And how it can be applied for vaccine research, formulation and development

Dynamic Light Scattering (DLS), sometimes referred to as Photon Correlation Spectroscopy or Quasi-Elastic Light Scattering, is a technique classically used for measuring the size of particles typically in the sub-micron region, dispersed in a liquid.

DLS is typically used for measuring particle size of sub-micron particles. It is adopted across various industries. For instance in Vaccines or bio-formulations this is used in research and development, formulation development, process monitoring, quality control, stability studies, dissolution kinetics, batch release, and other stages in the life-cycle of such medicines in the pharmaceuticals/ bio-pharmaceutical / biologics industry.

In vaccine and bio-formulations, understanding the stability of biological molecules is critical towards ensuring their therapeutic efficacy and immunogenicity. Unstable biological molecules tend to undergo denaturation and aggregation. Influencing factors can be molecule concentration or the level of agitation. Hence it is important to carefully monitor the molecules throughout the development pipeline; from the point of R and D, formulation development, process monitoring to the point of batch release.

The sensitivity of some modern systems is such that it can also now be used to measure the size of macromolecules in solution. In traditional DLS experiments, the scattered light is detected at a single angle and then auto-correlated to determine the diffusion rate of the particles, and ultimately the particle size distribution. Since the direction and the number of photons scattered depends on the size of the particles, for mixed particle sizes a single angle result may misrepresent the true particle size population. Multi-angle dynamic light scattering (MADLS) overcomes many of these drawbacks by automatically combining correlograms from multiple measurement angles to give a robust, angular independent result, with improved resolution, which is suitable for comparison with data from orthogonal techniques.

This webinar is led by Dr Anand Tadas, Malvern Panalytical's regional application specialist who has a wealth of knowledge in biologicals and DLS. Interested to improve your R and D / manufacturing process and gain more knowledge about the applications of particle size distribution using DLS? Scroll down to register your interest for our series of biopharma webinars.


May 20 2020 - May 20 2020
13:00 - 14:00
(GMT+08:00) AUS Western
Event type:
Webinar - Live


Who should attend ?
- Anyone interested in learning about Dynamic Light Scattering.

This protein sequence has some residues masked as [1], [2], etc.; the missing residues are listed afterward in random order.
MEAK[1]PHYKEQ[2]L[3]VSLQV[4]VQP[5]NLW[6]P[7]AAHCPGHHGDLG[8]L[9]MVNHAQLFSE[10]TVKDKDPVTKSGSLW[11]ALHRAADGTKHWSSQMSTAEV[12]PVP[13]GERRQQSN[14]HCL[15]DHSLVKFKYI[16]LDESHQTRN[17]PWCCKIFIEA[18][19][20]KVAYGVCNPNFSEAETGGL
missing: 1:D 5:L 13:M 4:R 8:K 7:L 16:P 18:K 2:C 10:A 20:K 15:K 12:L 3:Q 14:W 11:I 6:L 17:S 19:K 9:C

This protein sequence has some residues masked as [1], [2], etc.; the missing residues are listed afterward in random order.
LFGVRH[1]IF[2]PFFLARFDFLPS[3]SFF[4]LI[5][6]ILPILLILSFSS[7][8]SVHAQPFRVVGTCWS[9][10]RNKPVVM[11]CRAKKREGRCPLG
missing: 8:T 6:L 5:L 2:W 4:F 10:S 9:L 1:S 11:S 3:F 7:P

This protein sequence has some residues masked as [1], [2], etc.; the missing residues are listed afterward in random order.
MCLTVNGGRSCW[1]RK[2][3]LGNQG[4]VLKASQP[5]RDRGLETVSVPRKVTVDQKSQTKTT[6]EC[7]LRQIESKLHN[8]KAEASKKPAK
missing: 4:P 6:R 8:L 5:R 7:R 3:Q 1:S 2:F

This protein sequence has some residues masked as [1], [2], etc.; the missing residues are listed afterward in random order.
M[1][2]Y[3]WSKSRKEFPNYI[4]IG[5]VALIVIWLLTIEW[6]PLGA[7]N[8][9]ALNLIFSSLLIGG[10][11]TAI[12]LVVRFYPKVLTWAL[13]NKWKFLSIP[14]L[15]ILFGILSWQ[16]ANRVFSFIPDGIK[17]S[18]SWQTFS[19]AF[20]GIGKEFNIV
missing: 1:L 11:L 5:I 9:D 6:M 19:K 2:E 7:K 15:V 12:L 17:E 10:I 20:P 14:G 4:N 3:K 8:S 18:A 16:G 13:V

- R and D Scientists working in the fields of synthesis and formulation of nanomaterials, dispersions and applications of nano-materials in bio-pharma, vaccine research , pharmaceutical development etc.


Dr Anand Tadas , Regional Technical Specialist at Malvern Panalytical

Dr Tadas heen associated with Malven Panalytical for more than 10 years. He specializes in the Nanometrics product ranges. Anand received his Ph.D. in Physical Chemistry (colloidal science) from Mumbai India. He is a holder of 3 patents on inert metal processing which are licensed. He has also guided 4 students for their Masters (M.Tech) programmes. At present, Dr Tadas is focusing on using the orthogonal characterization of materials particularly in the delivery applications across different sectors.


Why should I attend ? What will I learn ?
1. How Dynamic Light Scattering technology works
2. What are its limitations
3. How the traditional limitations of DLS can be mitigated using MADLS and Adaptive correlation

How long is this webinar?
30 minutes is the intended speaker time with additional time for addressing queries.

More information

Join our free series of webinars: "Vaccines and biopharma related research: Improving your data analysis, expanding your research applications"
- Webinar 1: Intro to Dynamic Light Scattering and its applications towards vaccine research, formulation and development
- Webinar 2: Recognising good vs bad DLS data: practical tips on sample preparation and handling, software navigation and analysis. More info
- Webinar 3: Nanomedicine involving complex composition and the criteria for using nanoparticle tracking analysis. More info
- Webinar 4: Research applications on gene therapy and virus research using NTA. More info
- Webinar 5: Focus on Vaccine Development 1: Value of DSC as a Complimentary and Insightful Technique for Structural Characterization of a Multi-Domain Protein Antigen. More info
- Webinar 6: Focus on Vaccine Development 2: How Stable is Stable? Combining biophysical techniques and advanced kinetics to support formulation development. More info
- Webinar 7: Strengthening the analytical workflow for rAAV viral vector development.